Astute Blues fans will remember 2014 as the last time Ma’a Nonu represented the Auckland franchise. He played a big role in the first try of the match, drawing in two Chiefs defenders before offloading to the waiting Lolagi Visinia – who juggled the ball three times before managing to dot down.

Unfortunately, it was all Chiefs for the rest of the game – or at least until the score was out of the Blues’ reach.

The Chiefs raced out to 32-13 lead courtesy of tries to Ben Tameifuna, Tim Nanai-Williams and Tom Marshall. Nanai-Williams was especially effective for the Chiefs, scything through the midfield, and caused many a problem for the Blues in the various fixtures between the two teams over the years.

The Blues scored the final try of the match after the Chiefs went down to 14 men, but that was only enough to bring a little bit of respectability to the score, with the game marking the sixth loss in a row for the Blues against the Chiefs.

2016 – Round 7

When the Chiefs scored within the first five minutes, Blues fans may have been forgiven for already writing off the match as another loss – but a drubbing may have actually been better than what eventuated.

The Chiefs held a 10-6 lead at half time but it was the Blues who came screaming out of the blocks after the break, looking like they were the ones on a winning streak. Melani Nanai and Rieko Ioane both scored excellent individual tries (though there was some questionable defending going on from the Chiefs) to suddenly take the Blues out to a 20-10 lead before the match had even hit the 45-minute mark. Were the Blues on track to break the hoodoo and crush the Chiefs, who were at home in Hamilton?

In short, no, no they weren’t.

Barely ten minutes later the Chiefs took back the lead back after also scoring two quick tries to Cruden and Seta Tamanivalu and the scores remained unchanged for the next twenty minutes. It wasn’t until almost the last play of the game when the Chiefs finished off the job, scoring from a 5-metre scrum and breaking Blues supporters’ hearts.

2017 – Round 14

The closest the Blues have run the Chiefs in recent times is the 16-all draw the teams fought out in terrible conditions back in 2017.

The Chiefs went into the match knowing that they needed to make ground up on the top New Zealand side, the Crusaders, if they wanted to be at home for the upcoming finals series. The Blues, in contrast, hadn’t beaten a New Zealand team all year and were simply looking to break their duck.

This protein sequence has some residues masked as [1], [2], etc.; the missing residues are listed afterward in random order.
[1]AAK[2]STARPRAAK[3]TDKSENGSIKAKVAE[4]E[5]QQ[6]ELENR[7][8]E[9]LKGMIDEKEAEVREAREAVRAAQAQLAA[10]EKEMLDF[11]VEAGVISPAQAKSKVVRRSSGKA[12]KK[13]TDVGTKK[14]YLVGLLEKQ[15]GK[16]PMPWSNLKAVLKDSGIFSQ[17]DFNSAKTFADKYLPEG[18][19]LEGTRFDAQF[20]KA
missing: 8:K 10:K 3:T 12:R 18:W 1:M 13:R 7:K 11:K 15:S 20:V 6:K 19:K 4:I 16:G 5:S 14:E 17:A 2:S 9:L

The Blues took the lead early in the match through a Rieko Ioane try, but the Chiefs managed a Nanai-Williams score late in the first half to go into the break down only 13-8. The third and final try of the match came from a brilliant cross-field kick from Damian McKenzie in the final quarter of the game, but the Blues’ more accurate goalkicking meant the game finished in a disappointing draw.

2018 – Round 9

If Blues fans need a glimmer of hope that this trend could be about to end, then they need look no further than the final clash between the two teams in 2018.

Although the Chiefs took an early lead in the match due to a brilliant try scored by Sean Wainui, thanks to the slick skills of McKenzie, it was the Blues who led the game from the 35th minute when they scored their only try, until the last five minutes of the game when the Chiefs finally hit back.

The Chiefs had every stat in their favour: 60% possession, four times as many line breaks, and twice as many offloads, plus the Blues spent much of the final quarter camped out in their 22, defending the line, so it was a herculean effort by the Blues players to keep themselves in the game.

Ultimately, however, a loss is a loss, and although the clash was close, the Chiefs extended their unbeaten streak to 14 matches.

Of course, things are looking up for the Blues now. Their season kicked off with two losses but they’ve stumbled upon some reasonable form in recent weeks. Still, they’d probably feel a lot more comfortable if the Chiefs weren’t coming off two wins on tour – especially given one was a 56-20 drubbing of the then-top South African team.

The Blues will have every bit of confidence this Saturday that they can finally pull a pin on the horrific losing streak they’ve incurred at the hands of the Chiefs. They have the players, they have the form and surely they must have the belief. The Blues will be fighting to end their losing streak whilst the Chiefs will be fighting to keep their season alive – it’s going to be an exciting match no matter what the result.

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Unpacking the Blues' eight-year losing streak